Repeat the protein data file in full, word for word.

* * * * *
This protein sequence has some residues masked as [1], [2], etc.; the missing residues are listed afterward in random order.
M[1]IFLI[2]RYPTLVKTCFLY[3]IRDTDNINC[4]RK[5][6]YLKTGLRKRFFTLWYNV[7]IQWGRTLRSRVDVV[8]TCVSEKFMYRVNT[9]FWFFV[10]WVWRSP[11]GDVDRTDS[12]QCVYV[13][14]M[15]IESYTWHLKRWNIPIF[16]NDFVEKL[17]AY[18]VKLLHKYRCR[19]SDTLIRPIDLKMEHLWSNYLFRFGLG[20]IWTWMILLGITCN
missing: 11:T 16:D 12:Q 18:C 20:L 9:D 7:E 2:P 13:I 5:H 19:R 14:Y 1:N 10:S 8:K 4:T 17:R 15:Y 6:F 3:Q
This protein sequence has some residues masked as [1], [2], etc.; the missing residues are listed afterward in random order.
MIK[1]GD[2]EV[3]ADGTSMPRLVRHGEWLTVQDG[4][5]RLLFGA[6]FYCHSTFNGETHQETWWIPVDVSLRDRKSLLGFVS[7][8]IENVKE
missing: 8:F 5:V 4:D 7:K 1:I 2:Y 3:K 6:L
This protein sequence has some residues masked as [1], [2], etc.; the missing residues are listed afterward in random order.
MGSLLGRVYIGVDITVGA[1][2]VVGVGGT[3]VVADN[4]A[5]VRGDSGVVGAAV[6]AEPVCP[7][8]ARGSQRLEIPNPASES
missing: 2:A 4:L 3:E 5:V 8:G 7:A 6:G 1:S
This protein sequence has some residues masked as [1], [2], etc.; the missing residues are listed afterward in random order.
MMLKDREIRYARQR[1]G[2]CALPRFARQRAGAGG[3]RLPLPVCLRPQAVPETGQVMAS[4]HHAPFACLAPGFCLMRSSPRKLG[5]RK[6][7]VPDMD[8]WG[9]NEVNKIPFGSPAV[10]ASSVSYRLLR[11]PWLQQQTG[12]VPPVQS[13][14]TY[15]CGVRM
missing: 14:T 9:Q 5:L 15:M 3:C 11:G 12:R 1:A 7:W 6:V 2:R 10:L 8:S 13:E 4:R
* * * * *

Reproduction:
This protein sequence has some residues masked as [1], [2], etc.; the missing residues are listed afterward in random order.
M[1]IFLI[2]RYPTLVKTCFLY[3]IRDTDNINC[4]RK[5][6]YLKTGLRKRFFTLWYNV[7]IQWGRTLRSRVDVV[8]TCVSEKFMYRVNT[9]FWFFV[10]WVWRSP[11]GDVDRTDS[12]QCVYV[13][14]M[15]IESYTWHLKRWNIPIF[16]NDFVEKL[17]AY[18]VKLLHKYRCR[19]SDTLIRPIDLKMEHLWSNYLFRFGLG[20]IWTWMILLGITCN
missing: 11:T 16:D 12:Q 18:C 20:L 9:D 7:E 2:P 13:I 5:H 19:R 14:Y 1:N 10:S 8:K 4:T 17:R 15:Y 6:F 3:Q
This protein sequence has some residues masked as [1], [2], etc.; the missing residues are listed afterward in random order.
MIK[1]GD[2]EV[3]ADGTSMPRLVRHGEWLTVQDG[4][5]RLLFGA[6]FYCHSTFNGETHQETWWIPVDVSLRDRKSLLGFVS[7][8]IENVKE
missing: 8:F 5:V 4:D 7:K 1:I 2:Y 3:K 6:L
This protein sequence has some residues masked as [1], [2], etc.; the missing residues are listed afterward in random order.
MGSLLGRVYIGVDITVGA[1][2]VVGVGGT[3]VVADN[4]A[5]VRGDSGVVGAAV[6]AEPVCP[7][8]ARGSQRLEIPNPASES
missing: 2:A 4:L 3:E 5:V 8:G 7:A 6:G 1:S
This protein sequence has some residues masked as [1], [2], etc.; the missing residues are listed afterward in random order.
MMLKDREIRYARQR[1]G[2]CALPRFARQRAGAGG[3]RLPLPVCLRPQAVPETGQVMAS[4]HHAPFACLAPGFCLMRSSPRKLG[5]RK[6][7]VPDMD[8]WG[9]NEVNKIPFGSPAV[10]ASSVSYRLLR[11]PWLQQQTG[12]VPPVQS[13][14]TY[15]CGVRM
missing: 14:T 9:Q 5:L 15:M 3:C 11:G 12:R 1:A 7:W 6:V 2:R 10:L 8:S 13:E 4:R